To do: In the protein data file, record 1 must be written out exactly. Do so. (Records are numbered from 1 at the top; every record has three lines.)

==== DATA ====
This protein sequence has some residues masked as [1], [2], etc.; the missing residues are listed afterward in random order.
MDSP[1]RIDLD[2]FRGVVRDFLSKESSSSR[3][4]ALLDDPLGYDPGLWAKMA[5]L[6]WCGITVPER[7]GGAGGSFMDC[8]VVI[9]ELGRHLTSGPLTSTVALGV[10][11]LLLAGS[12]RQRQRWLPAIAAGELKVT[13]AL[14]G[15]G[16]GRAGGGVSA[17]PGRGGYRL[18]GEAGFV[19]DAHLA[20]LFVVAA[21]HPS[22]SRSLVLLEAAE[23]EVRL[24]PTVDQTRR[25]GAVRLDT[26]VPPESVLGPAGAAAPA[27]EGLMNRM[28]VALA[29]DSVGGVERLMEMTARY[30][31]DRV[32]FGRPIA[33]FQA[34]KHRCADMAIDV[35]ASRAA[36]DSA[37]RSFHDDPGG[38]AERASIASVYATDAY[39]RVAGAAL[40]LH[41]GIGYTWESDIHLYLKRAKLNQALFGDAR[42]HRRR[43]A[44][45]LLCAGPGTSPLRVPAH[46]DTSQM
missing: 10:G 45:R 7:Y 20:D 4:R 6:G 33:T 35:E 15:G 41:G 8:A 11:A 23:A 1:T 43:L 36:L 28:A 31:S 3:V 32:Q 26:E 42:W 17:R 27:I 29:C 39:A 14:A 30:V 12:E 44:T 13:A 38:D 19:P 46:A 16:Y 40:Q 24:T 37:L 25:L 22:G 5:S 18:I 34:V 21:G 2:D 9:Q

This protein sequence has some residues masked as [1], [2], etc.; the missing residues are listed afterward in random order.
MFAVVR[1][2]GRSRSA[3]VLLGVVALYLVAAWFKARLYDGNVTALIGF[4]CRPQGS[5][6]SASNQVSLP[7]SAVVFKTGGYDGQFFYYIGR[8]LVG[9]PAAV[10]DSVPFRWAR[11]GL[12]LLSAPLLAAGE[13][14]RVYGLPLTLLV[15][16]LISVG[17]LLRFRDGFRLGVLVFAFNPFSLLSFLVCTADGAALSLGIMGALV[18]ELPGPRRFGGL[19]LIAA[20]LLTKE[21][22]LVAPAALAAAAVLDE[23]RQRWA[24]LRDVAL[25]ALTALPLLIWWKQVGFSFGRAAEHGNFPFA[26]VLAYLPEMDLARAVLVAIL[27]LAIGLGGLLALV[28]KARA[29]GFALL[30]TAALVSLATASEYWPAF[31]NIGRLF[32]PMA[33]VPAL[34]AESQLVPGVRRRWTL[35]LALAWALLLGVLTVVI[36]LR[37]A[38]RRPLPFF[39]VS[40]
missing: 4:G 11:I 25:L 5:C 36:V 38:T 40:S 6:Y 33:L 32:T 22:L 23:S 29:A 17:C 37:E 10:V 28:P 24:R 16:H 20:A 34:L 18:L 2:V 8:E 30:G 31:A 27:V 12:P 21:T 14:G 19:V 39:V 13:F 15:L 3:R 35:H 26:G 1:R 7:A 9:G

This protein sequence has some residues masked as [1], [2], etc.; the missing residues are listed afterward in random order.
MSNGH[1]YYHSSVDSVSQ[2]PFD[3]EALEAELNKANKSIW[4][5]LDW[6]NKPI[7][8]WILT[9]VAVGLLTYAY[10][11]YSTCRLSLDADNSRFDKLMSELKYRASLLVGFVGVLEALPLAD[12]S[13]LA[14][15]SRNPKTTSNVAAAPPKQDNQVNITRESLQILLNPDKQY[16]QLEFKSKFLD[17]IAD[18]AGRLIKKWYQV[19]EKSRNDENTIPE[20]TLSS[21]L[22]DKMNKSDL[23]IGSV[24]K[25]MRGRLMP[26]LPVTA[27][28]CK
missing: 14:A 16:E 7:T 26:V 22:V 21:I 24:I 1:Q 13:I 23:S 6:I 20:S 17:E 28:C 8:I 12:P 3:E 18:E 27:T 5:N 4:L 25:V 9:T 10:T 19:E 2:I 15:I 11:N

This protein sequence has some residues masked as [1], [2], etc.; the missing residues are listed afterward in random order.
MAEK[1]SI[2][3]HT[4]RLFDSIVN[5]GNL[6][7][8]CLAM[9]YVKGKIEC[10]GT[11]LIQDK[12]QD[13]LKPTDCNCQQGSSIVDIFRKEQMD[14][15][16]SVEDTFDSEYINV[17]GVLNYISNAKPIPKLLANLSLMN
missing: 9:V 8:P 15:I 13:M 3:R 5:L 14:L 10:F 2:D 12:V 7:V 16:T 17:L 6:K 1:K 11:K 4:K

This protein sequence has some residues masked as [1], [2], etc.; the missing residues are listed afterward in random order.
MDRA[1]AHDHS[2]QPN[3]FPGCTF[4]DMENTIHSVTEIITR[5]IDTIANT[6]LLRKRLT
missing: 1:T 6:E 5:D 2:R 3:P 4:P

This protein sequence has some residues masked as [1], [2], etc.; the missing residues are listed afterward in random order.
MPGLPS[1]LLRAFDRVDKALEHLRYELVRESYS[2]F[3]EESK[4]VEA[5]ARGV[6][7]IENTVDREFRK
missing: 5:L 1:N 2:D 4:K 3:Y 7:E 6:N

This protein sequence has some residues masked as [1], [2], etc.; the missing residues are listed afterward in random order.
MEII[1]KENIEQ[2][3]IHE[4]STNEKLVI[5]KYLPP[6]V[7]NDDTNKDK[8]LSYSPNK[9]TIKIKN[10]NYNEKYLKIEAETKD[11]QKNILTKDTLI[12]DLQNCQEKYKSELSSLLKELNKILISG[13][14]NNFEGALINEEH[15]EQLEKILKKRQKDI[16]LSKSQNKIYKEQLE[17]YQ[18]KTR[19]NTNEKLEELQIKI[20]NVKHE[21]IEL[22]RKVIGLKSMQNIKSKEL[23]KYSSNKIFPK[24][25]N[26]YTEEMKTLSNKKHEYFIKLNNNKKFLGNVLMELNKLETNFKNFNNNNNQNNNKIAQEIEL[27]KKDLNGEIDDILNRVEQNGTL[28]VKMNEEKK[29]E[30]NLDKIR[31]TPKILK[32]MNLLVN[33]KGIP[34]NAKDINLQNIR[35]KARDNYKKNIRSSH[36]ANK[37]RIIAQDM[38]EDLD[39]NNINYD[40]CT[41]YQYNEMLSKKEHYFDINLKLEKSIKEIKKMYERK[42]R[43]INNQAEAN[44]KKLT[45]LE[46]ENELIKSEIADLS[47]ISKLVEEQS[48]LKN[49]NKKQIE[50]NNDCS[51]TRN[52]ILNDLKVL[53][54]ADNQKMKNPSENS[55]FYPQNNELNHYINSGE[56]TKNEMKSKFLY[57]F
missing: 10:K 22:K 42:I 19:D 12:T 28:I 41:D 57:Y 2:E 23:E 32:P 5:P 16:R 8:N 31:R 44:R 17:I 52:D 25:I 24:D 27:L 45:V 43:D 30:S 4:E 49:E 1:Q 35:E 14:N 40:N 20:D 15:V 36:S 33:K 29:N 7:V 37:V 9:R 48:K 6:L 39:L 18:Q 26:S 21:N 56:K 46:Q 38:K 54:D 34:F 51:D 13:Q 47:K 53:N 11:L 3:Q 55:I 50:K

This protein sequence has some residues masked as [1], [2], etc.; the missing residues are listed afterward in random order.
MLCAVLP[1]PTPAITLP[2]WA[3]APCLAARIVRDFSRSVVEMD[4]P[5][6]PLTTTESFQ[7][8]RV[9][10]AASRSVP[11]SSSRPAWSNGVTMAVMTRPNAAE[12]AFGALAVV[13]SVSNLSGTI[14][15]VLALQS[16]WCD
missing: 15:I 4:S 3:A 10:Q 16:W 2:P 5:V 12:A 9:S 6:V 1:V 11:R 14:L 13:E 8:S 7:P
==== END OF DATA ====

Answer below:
This protein sequence has some residues masked as [1], [2], etc.; the missing residues are listed afterward in random order.
MDSP[1]RIDLD[2]FRGVVRDFLSKESSSSR[3][4]ALLDDPLGYDPGLWAKMA[5]L[6]WCGITVPER[7]GGAGGSFMDC[8]VVI[9]ELGRHLTSGPLTSTVALGV[10][11]LLLAGS[12]RQRQRWLPAIAAGELKVT[13]AL[14]G[15]G[16]GRAGGGVSA[17]PGRGGYRL[18]GEAGFV[19]DAHLA[20]LFVVAA[21]HPS[22]SRSLVLLEAAE[23]EVRL[24]PTVDQTRR[25]GAVRLDT[26]VPPESVLGPAGAAAPA[27]EGLMNRM[28]VALA[29]DSVGGVERLMEMTARY[30][31]DRV[32]FGRPIA[33]FQA[34]KHRCADMAIDV[35]ASRAA[36]DSA[37]RSFHDDPGG[38]AERASIASVYATDAY[39]RVAGAAL[40]LH[41]GIGYTWESDIHLYLKRAKLNQALFGDAR[42]HRRR[43]A[44][45]LLCAGPGTSPLRVPAH[46]DTSQM
missing: 10:G 45:R 7:Y 20:D 4:R 6:G 33:T 35:E 15:G 41:G 8:A 11:A 23:A 1:T 43:L 36:L 28:A 31:S 3:V 32:Q 26:E 42:W 17:R 27:I 29:C 39:A 14:A 30:V 12:E 44:T 13:A 38:D 19:P 46:A 16:Y 40:Q 24:T 37:L 25:L 22:G 5:S 18:I 34:V 21:G 2:D 9:Q